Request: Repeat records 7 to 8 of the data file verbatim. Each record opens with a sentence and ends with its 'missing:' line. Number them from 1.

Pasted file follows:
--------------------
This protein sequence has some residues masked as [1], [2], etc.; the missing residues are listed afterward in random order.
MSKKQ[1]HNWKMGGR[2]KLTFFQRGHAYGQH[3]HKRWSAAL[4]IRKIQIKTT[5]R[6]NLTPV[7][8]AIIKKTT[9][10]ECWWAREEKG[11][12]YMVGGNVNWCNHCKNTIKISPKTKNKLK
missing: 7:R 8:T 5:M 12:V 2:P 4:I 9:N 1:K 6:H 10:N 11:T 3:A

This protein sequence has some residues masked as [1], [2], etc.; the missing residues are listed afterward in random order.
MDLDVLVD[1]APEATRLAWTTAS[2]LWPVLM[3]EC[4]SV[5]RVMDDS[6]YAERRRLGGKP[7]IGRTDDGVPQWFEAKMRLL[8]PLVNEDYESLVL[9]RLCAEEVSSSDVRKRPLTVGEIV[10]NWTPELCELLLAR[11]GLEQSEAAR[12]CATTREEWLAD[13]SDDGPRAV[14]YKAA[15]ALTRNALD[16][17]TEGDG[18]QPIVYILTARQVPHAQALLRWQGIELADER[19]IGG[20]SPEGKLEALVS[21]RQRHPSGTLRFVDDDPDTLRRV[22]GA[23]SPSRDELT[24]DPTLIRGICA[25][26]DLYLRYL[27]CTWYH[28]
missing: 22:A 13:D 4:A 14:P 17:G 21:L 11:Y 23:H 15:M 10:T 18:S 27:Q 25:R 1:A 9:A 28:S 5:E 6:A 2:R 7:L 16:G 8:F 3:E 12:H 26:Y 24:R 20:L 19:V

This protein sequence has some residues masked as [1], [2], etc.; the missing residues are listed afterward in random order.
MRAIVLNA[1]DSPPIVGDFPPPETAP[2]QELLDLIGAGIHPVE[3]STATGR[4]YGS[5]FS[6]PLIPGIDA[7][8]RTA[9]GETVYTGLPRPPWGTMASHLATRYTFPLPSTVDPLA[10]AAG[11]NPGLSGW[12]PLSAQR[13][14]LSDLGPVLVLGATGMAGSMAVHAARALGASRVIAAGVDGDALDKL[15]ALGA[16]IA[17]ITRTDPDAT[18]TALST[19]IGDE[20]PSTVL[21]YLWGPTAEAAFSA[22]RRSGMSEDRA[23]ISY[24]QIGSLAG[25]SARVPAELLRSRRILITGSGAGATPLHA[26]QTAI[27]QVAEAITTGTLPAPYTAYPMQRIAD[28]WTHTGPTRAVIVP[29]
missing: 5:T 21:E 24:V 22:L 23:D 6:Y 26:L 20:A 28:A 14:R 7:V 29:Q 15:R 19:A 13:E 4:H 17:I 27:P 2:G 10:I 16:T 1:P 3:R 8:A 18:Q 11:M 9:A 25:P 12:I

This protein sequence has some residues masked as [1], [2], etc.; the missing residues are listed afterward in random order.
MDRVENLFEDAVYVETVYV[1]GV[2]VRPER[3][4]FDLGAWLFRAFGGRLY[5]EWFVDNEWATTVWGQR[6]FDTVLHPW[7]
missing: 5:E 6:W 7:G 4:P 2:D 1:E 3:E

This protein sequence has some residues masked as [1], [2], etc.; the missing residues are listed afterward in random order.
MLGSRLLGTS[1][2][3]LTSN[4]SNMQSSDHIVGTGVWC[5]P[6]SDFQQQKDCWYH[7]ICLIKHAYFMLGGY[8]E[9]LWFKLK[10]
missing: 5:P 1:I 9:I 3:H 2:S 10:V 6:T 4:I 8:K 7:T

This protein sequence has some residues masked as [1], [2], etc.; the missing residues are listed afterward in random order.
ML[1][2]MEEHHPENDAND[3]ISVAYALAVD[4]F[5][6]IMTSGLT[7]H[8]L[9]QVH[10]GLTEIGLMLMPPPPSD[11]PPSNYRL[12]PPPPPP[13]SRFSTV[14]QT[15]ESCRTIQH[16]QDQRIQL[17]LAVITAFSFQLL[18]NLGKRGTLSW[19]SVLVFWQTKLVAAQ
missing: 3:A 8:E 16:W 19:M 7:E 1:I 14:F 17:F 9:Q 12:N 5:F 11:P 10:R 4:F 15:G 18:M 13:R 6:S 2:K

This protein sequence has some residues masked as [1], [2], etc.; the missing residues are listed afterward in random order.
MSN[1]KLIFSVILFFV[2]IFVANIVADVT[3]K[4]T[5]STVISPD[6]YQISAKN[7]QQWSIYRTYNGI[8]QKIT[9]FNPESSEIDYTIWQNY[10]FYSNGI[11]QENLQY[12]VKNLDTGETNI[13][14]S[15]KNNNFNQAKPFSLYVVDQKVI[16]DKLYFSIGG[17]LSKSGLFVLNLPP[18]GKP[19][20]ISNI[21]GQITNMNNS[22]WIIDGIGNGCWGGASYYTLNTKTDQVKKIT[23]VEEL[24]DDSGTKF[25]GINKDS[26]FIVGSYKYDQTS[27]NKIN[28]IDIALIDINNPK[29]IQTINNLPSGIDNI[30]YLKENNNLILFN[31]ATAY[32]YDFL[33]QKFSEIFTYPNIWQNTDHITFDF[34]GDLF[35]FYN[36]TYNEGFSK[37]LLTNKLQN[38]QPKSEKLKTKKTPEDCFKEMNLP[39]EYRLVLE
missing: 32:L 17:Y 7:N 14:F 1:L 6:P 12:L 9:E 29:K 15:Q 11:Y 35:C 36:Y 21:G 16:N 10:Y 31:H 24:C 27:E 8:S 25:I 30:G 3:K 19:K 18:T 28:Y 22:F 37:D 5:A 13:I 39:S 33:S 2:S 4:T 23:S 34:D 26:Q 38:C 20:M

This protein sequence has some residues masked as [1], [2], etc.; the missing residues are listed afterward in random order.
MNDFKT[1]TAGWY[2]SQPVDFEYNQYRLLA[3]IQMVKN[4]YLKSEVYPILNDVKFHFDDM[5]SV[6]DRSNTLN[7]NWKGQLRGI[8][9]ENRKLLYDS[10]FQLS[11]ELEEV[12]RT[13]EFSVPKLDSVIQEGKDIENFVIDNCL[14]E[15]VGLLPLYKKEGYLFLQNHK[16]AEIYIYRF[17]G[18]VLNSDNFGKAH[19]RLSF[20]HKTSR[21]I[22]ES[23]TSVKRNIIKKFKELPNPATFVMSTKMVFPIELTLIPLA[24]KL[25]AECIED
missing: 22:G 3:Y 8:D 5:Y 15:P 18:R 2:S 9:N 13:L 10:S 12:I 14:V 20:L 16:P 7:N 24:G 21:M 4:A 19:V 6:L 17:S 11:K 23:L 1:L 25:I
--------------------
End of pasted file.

This protein sequence has some residues masked as [1], [2], etc.; the missing residues are listed afterward in random order.
MSN[1]KLIFSVILFFV[2]IFVANIVADVT[3]K[4]T[5]STVISPD[6]YQISAKN[7]QQWSIYRTYNGI[8]QKIT[9]FNPESSEIDYTIWQNY[10]FYSNGI[11]QENLQY[12]VKNLDTGETNI[13][14]S[15]KNNNFNQAKPFSLYVVDQKVI[16]DKLYFSIGG[17]LSKSGLFVLNLPP[18]GKP[19][20]ISNI[21]GQITNMNNS[22]WIIDGIGNGCWGGASYYTLNTKTDQVKKIT[23]VEEL[24]DDSGTKF[25]GINKDS[26]FIVGSYKYDQTS[27]NKIN[28]IDIALIDINNPK[29]IQTINNLPSGIDNI[30]YLKENNNLILFN[31]ATAY[32]YDFL[33]QKFSEIFTYPNIWQNTDHITFDF[34]GDLF[35]FYN[36]TYNEGFSK[37]LLTNKLQN[38]QPKSEKLKTKKTPEDCFKEMNLP[39]EYRLVLE
missing: 32:L 17:Y 7:N 14:F 1:L 6:P 12:L 9:E 29:K 15:Q 11:Y 35:C 36:Y 21:G 16:N 10:Y 31:H 24:C 27:E 8:S 25:I 30:G 3:K 19:K 18:T 28:Y 22:F 37:D 5:A 13:I 39:S 33:S 2:S 4:T 23:S 34:D 26:Q 38:C 20:M

This protein sequence has some residues masked as [1], [2], etc.; the missing residues are listed afterward in random order.
MNDFKT[1]TAGWY[2]SQPVDFEYNQYRLLA[3]IQMVKN[4]YLKSEVYPILNDVKFHFDDM[5]SV[6]DRSNTLN[7]NWKGQLRGI[8][9]ENRKLLYDS[10]FQLS[11]ELEEV[12]RT[13]EFSVPKLDSVIQEGKDIENFVIDNCL[14]E[15]VGLLPLYKKEGYLFLQNHK[16]AEIYIYRF[17]G[18]VLNSDNFGKAH[19]RLSF[20]HKTSR[21]I[22]ES[23]TSVKRNIIKKFKELPNPATFVMSTKMVFPIELTLIPLA[24]KL[25]AECIED
missing: 22:G 3:Y 8:D 5:Y 15:P 18:R 2:S 9:N 13:L 10:S 12:I 14:V 20:L 16:P 7:N 24:G 21:M 4:A 19:V 6:L 17:S 11:K 23:L 1:L 25:I